Pitchers are so reliant on stadium readings that opponents have been known to pull a fast one (at least before MLB cracked down on the antics). Kevin Towers, the former Padres general manager, said his team used to intentionally dial the gun down whenever Brad Penny of the Los Angeles Dodgers took the mound in San Diego.

“He liked velocity. He’d stare at the board,” Towers told the Arizona Republic in 2011. “He was throwing 95-96, but we’d have it at 91 and he’d get (ticked) off and throw harder and harder and start elevating.”

Long before that, back when radar guns at the stadium were a mere novelty, teammates used to mess with A’s right-hander Steve McCatty.

“They had me looking up at the board in Texas one day, and I said, ‘I’m throwing 101,’” McCatty told Bleacher Report. “Then it was 103. And then I realized it was the temperature.”

That was a good gag for the old days, but those numbers no longer seem so laughable.

In 2010, the average fastball for a qualified major league starter was 90.5. Last year, it was up to 91.76.

* * *

Why are pitchers throwing harder than ever?

“Because they’re trying to,” deadpanned one injury expert, paraphrasing the great George Mallory.

The expert wasn’t being sarcastic. It was a perfect four-word summation for a world gone mad for mph. From the youth leagues on up, the gun is god.

Players recognize from an early age that velocity gets you the college scholarship. Kids know a good heater gets you drafted. Vogt sees the cult of the radar gun every time he agrees to catch a high school kid during the offseason.

“They’ll come out and they’re throwing as hard as they can. And I’m diving for the ball” Vogt said, shaking his head. “I’ll ask, ‘Hey, what are you working on?’ And they’ll say, ‘I’m just trying to throw hard.”’

When young pitchers go to a showcase where scouts are watching, they aren’t trying to paint the outside corner. They’re trying to light up the gun.

It should be no surprise, then, the biggest rise in Tommy John surgeries is among 15- to 19-year-olds. The surgery rate for that age range rose 9.1 percent per year between 2007-11 according to one study.

Overall, the trend among young pitchers has been enough to prompt noted sports surgeon James Andrews to make a plea for keeping radar guns away from the youth league fields.

Good luck with that, though. For aspiring big leaguers (and, more to the point, for their aspiring parents), velocity readings are a siren call.

The youthful yearning for more mph explains the emergence of places like Driveline Baseball, a pitching mecca on the outskirts of Seattle. Owner and founder Kyle Boddy has created a stir across baseball by incorporating weighted baseballs and mini-medicine balls known as PlyoCare balls. The controversial movement has been featured in USA Today and in Jeff Passan’s heralded book, “The Arm.”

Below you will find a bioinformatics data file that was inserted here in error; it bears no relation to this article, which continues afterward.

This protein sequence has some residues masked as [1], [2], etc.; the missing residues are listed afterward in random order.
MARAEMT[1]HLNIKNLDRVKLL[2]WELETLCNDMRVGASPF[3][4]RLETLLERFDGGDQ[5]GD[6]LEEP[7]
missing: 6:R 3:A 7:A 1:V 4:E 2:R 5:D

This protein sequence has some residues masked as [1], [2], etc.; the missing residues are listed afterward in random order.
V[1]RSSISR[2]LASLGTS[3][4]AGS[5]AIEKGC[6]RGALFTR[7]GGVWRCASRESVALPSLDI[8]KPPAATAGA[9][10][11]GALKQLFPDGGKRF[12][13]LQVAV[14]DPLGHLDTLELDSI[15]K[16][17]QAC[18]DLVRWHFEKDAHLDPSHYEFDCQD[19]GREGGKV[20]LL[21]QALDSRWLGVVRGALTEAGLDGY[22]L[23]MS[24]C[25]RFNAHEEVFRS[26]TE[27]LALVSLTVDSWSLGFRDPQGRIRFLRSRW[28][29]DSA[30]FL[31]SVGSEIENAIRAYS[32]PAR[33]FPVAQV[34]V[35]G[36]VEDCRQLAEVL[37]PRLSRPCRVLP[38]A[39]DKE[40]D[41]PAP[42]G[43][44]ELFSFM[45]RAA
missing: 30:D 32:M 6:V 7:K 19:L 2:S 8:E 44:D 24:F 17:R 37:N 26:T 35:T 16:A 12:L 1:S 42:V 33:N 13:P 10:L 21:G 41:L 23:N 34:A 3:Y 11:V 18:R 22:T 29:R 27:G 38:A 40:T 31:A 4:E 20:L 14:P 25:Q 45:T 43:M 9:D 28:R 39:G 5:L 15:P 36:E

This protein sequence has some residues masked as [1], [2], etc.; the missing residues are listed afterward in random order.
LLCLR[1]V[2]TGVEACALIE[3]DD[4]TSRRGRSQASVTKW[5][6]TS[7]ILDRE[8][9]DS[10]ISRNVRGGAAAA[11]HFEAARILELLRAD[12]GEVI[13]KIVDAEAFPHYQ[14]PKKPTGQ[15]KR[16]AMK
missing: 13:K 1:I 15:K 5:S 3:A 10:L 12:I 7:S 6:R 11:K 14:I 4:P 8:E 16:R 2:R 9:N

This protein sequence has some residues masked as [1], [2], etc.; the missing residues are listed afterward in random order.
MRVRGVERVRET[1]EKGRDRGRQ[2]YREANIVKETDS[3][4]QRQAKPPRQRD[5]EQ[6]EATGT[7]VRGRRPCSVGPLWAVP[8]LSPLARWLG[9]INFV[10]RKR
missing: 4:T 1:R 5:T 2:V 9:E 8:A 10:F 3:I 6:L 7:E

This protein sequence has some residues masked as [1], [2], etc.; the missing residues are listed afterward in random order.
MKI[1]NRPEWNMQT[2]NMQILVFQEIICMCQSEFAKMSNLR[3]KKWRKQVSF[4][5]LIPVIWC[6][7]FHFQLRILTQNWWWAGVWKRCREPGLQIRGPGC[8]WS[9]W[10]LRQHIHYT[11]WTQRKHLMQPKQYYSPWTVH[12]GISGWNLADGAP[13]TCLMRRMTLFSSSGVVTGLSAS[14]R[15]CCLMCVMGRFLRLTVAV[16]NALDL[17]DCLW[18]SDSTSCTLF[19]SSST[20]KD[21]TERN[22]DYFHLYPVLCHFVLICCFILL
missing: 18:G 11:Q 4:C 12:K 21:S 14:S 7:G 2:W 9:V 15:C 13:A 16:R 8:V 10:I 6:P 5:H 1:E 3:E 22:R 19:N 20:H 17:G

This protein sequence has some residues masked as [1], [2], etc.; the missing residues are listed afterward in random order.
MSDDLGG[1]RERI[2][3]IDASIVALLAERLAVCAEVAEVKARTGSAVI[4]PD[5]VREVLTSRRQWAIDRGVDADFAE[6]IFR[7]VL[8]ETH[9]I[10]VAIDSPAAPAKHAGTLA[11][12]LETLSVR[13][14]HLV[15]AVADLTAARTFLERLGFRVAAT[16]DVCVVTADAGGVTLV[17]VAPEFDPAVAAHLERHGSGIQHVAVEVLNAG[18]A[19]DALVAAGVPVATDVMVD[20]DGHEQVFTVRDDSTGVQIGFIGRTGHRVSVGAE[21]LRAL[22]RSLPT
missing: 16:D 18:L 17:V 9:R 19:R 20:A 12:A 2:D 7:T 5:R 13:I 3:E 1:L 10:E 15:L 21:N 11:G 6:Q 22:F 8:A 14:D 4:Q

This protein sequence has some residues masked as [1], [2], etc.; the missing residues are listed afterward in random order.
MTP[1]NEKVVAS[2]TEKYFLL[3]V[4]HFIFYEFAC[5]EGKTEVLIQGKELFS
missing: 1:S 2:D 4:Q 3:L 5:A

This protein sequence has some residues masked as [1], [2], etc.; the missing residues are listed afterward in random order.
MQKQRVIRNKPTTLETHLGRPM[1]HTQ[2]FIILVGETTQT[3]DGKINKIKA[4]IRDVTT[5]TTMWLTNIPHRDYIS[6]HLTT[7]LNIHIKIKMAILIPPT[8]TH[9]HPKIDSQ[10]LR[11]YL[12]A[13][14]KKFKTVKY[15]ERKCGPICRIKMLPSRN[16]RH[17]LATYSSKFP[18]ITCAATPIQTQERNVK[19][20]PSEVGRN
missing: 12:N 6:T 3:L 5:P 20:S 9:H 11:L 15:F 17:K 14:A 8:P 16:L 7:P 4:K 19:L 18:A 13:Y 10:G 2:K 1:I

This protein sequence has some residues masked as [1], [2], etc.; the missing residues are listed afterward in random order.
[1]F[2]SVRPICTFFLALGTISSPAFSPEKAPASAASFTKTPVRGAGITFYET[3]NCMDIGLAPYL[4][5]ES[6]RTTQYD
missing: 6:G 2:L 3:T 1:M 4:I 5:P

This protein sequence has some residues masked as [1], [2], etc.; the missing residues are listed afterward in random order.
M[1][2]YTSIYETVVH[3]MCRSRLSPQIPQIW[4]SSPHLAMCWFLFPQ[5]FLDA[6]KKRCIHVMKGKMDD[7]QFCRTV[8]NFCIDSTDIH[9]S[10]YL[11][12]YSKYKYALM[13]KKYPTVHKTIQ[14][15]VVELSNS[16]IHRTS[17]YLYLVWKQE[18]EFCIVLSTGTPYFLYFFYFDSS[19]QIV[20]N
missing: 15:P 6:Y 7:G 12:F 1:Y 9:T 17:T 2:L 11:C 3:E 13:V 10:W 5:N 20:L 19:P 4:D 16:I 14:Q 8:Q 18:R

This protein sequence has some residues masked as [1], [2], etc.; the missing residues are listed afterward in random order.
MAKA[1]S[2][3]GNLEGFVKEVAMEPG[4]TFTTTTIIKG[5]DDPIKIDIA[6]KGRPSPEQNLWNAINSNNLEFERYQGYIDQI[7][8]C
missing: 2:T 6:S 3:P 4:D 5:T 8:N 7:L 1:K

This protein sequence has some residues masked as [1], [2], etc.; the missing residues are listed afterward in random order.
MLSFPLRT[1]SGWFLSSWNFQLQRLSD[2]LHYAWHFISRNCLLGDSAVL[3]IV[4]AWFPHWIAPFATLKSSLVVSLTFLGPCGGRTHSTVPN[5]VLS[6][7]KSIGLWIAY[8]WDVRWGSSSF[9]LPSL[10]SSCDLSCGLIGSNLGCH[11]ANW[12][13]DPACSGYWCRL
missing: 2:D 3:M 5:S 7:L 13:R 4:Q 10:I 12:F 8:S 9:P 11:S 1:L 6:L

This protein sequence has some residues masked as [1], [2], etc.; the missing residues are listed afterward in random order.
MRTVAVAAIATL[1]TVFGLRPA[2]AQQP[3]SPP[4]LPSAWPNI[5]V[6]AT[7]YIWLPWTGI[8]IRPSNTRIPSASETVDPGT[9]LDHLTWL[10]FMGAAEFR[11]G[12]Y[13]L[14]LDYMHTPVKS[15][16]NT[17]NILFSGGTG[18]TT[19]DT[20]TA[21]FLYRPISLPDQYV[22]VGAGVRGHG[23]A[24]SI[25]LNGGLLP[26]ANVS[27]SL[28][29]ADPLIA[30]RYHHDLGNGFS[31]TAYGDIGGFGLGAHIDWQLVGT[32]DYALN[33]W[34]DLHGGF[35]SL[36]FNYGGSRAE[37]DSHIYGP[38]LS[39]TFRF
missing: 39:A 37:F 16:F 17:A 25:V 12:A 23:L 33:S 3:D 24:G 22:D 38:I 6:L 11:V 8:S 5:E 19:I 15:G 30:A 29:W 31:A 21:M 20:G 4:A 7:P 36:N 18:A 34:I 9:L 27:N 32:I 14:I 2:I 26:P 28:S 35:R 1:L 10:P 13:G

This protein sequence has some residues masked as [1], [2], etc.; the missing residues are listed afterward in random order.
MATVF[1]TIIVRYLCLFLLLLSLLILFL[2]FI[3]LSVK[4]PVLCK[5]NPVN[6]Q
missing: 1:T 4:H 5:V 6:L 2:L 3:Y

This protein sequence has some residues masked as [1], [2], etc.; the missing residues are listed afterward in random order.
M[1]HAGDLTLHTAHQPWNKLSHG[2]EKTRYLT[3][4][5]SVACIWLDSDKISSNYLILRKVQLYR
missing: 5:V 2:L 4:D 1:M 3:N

A’s pitcher Daniel Mengden understands the lure of anyone offering a few more upward ticks to the fastball.

“It was all about it for me growing up,” Mengden said. “Maybe there’s a guy out there who is 89-92 with good stuff, but scouts are way more excited about the kid who throws 95-97 and is all over the place.

“You can teach someone to pitch, but you can’t teach velocity.”

Cotton, a big leaguer at 5-foot-11, knew he’d have to get the most out of his frame growing up, so his workouts were done with an eye toward the kinetic chain. “I would kill my legs. I feel like I had to build from the ground up,” he said. “With scouts, all they wanted to see was your radar reading. How hard are you throwing?”

Only after he was drafted did Cotton begin to seriously address the rest of his repertoire, refining the change-up that has become his signature pitch.

Mike Reinold, a former Boston Red Sox head trainer and current Chicago Cubs consultant, is among those urging for cooler heads when it comes to high heat.

Reinold, the founder of Champion Physical Therapy and Performance in Boston, has emerged as one of the leading voices when it comes to the care and feeding of young arms.

He’s open to new training methods but said the problem is that “the internet has gone crazy.” Reinold said young pitchers are seeing eye-popping videos online and rushing to put their blind faith into programs yet to be backed up by data.

To help science catch up, Reinold teamed with Andrews for a study on the effects of using weighted baseballs to increase velocity. Their findings remain preliminary, but appear to fall in line with baseball’s larger trend.

The good: 86 percent of Reinold’s participants added 4 percent to their mph readings.

The bad: 27 percent of the participants wound up injured. And Reinold said that was with an extremely conservative approach over a mere six-week program.

What really raised red flags for Reinold during the study was that they found using weighted balls yielded almost immediate physiological changes. Participants developed more external rotation in their shoulder, which is good for velocity but also correlates with higher injury risk. These arms were being pushed past their limit.

Troubled by the landscape, Reinold not long ago wrote a cautionary tale on his blog: “We have enough evidence to know that weighted ball training helps to increase pitching velocity.  We’ve known this for decades. But at what cost?

“I hear this comment all the time from injured baseball players: ‘I started a weighted ball training program this winter, gained 3-5 mph on my fastball, and then hurt my arm for the first time during the season.’ I can’t tell you how common that is.”